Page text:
From UAlberta to Ghana: Improving global health
(Edmonton) A pediatric resident from Ghana, who is visiting the University of Alberta as part of an international exchange program through the Faculty of Medicine & Dentistry, says the training she received here will help children with developmental problems in her home country.
Eunice Adei says there is a higher level of awareness in Canada about conditions such as autism, a condition that is often not well recognized and is underdiagnosed by the medical community in Ghana.
Adei’s three-month stay from May to August was arranged through the faculty’s global health program and funded by the Canadian International Development Agency.
“We are committed to improving lives through teaching,” said Douglas Miller, dean of the Faculty of Medicine & Dentistry. “Our faculty members meet the basic needs of sorely underserved people by delivering care, sharing knowledge and mentoring international physicians such as Dr. Adei.”
Adei’s medical training at the U of A mostly focused on developmental issues such as autism, fetal alcohol syndrome, attention deficit hyperactivity disorder, sleeping disorders and problems stemming from preterm births. She spent two months with clinical faculty members and immersed herself in learning everything she could.
“Back home, conditions like autism aren’t well recognized by either the general public or pediatric residents, so it was something I wanted to get more information on and be more cognizant of in recognizing the condition,” Adei said.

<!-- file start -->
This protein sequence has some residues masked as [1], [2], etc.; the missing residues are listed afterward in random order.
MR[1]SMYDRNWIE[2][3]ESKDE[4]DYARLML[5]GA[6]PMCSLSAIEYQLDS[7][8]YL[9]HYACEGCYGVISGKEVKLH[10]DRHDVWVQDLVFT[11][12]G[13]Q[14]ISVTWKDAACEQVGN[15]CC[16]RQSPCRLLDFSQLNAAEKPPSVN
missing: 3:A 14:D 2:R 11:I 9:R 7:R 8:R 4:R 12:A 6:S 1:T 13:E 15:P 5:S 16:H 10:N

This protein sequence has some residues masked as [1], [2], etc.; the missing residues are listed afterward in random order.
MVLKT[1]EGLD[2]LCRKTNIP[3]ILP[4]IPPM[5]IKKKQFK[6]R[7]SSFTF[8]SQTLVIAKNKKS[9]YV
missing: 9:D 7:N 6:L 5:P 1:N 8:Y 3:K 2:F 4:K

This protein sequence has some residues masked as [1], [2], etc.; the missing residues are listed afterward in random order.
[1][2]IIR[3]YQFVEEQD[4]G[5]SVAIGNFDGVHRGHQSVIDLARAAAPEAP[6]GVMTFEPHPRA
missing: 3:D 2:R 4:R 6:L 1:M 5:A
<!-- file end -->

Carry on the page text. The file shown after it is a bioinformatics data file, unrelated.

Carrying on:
“I now realize quite a number of children we’ve seen would fit the criteria for autism, but we label them as something else, such as having behavioural problems or being prone to seizures. We skirt around the issue and don’t make the proper diagnoses.
“I also learned a lot about the holistic management of children with developmental problems. I have learned so much here that I can take home and share with my colleagues.”
Adei, who works at a teaching hospital in Accra, also spent time in neonatal intensive care, pediatric intensive care and general pediatric wards while in Edmonton.
Comparing the health-care systems and medical problems seen here and in Ghana, Adei says the medicine is the same. But in Ghana, there are high rates of preventable deaths in children, from causes including malaria, neonatal deaths and infectious diseases.
“During high malaria season, kids come in with severe anemia. They are effectively paper-white when they come in—we can see them a mile away. Sometimes, even if we get blood into them within 20 minutes, they still don’t make it.”
Lack of financial resources is also a pressing problem in Ghana, because the national health insurance system there doesn’t cover scans, MRIs or other important tests. So Adei and her colleagues have started a fund for those in need and often use their own money to help families pay for necessary medical expenses. “We do what needs to be done to help those in need—it’s part of being a physician,” she said.
David Zakus, director of global health for the Faculty of Medicine & Dentistry, said Adei and other residents from international locales have made the program a resounding success.
“We are so happy to have Eunice here with us,” Zakus said. “We have an ongoing relationship with her hospital and the University of Ghana in Accra, but it’s only through these types of exchanges that the relationship becomes meaningful. It’s wonderful to see her be able to learn so much that’s relevant to take back home.”
Owen Heisler, medical director of Alberta Health Services Edmonton Zone, said, "Hosting physicians from other countries is a valuable learning experience for both AHS and the visiting physician, and opens wonderful opportunities for future collaboration and sharing."